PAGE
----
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Saving San Francisco: Relief and Recovery after the 1906 Disaster
by Andrea Rees Davies
Temple University Press, 2011
eISBN: 978-1-4399-0434-3 | Paper: 978-1-4399-0433-6 | Cloth: 978-1-4399-0432-9
Library of Congress Classification F869.S357D38 2012
Dewey Decimal Classification 979.461051

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ABOUT THIS BOOK

Combining the experiences of ordinary people with urban politics and history, Saving San Francisco challenges the long-lived myth that the 1906 disaster erased social differences as it leveled the city. Highlighting new evidence from San Francisco’s relief camps, Andrea Rees Davies shows that as policy makers directed various forms of aid to groups and projects that enjoyed high social status before the disaster, the widespread need and dislocation created opportunities for some groups to challenge biased relief policy. Poor and working-class refugees organized successful protests, while Chinatown business leaders and middle-class white women mobilized resources for the less privileged. Ultimately, however, the political and financial elite shaped relief and reconstruction efforts and cemented social differences in San Francisco.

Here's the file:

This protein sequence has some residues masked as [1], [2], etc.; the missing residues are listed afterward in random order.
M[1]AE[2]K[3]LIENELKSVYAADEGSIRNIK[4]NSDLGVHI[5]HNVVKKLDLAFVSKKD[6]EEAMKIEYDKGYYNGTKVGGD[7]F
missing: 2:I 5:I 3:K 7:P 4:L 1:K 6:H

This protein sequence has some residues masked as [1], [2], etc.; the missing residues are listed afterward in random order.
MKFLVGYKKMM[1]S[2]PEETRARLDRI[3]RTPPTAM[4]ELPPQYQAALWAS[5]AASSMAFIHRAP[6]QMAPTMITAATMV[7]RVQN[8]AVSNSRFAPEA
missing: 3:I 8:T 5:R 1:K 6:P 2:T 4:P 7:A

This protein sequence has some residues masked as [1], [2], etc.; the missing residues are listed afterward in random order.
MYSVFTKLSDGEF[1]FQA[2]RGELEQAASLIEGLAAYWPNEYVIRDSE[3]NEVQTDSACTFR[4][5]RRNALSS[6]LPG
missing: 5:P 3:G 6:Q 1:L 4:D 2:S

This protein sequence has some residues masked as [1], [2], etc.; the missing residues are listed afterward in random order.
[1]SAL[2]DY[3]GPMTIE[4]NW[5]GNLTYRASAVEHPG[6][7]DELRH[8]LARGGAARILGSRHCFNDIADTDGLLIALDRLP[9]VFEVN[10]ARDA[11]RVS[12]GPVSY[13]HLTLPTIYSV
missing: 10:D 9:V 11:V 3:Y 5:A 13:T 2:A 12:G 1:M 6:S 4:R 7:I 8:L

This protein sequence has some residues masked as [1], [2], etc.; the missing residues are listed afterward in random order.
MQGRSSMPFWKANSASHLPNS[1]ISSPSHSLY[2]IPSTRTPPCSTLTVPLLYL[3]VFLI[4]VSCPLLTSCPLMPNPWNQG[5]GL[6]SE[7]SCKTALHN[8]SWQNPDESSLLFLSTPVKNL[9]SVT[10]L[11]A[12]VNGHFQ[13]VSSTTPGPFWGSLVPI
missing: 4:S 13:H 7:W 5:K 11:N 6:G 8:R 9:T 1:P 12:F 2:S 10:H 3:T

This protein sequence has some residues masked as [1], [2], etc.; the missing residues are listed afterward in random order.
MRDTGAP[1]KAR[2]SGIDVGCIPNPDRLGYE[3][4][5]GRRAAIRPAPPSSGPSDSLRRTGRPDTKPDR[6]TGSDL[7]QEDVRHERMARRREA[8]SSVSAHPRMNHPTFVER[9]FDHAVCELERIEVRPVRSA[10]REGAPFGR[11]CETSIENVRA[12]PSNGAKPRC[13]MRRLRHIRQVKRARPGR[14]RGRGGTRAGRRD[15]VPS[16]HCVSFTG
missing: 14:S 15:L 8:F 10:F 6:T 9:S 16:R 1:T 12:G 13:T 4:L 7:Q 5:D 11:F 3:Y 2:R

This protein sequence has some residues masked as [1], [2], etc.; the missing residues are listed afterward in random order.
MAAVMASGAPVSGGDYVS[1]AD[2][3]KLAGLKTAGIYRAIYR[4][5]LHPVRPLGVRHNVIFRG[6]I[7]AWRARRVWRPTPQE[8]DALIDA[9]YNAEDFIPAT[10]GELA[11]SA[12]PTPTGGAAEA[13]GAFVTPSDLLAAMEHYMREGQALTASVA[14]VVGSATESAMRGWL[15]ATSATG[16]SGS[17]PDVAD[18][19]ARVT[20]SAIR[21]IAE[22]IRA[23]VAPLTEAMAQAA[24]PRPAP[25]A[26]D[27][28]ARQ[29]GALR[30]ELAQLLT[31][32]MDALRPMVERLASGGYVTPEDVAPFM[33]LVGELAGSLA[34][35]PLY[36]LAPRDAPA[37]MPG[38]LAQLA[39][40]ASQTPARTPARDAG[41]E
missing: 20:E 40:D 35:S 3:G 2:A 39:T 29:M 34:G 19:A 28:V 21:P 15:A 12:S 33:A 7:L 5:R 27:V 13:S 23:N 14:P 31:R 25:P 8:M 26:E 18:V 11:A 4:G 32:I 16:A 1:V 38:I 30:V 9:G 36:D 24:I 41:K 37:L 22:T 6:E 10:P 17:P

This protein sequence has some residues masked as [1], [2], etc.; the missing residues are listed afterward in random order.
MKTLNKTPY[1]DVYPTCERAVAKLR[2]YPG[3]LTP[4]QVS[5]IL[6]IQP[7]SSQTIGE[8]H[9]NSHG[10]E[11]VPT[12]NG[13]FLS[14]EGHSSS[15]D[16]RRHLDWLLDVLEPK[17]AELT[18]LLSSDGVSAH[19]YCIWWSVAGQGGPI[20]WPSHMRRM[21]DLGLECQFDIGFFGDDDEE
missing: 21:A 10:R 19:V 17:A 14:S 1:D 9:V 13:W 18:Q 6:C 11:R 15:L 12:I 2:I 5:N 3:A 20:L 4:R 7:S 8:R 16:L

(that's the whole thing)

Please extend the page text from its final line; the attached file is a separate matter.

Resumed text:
See other books on: Disaster relief | Earthquakes | Fires | Relief | San Francisco
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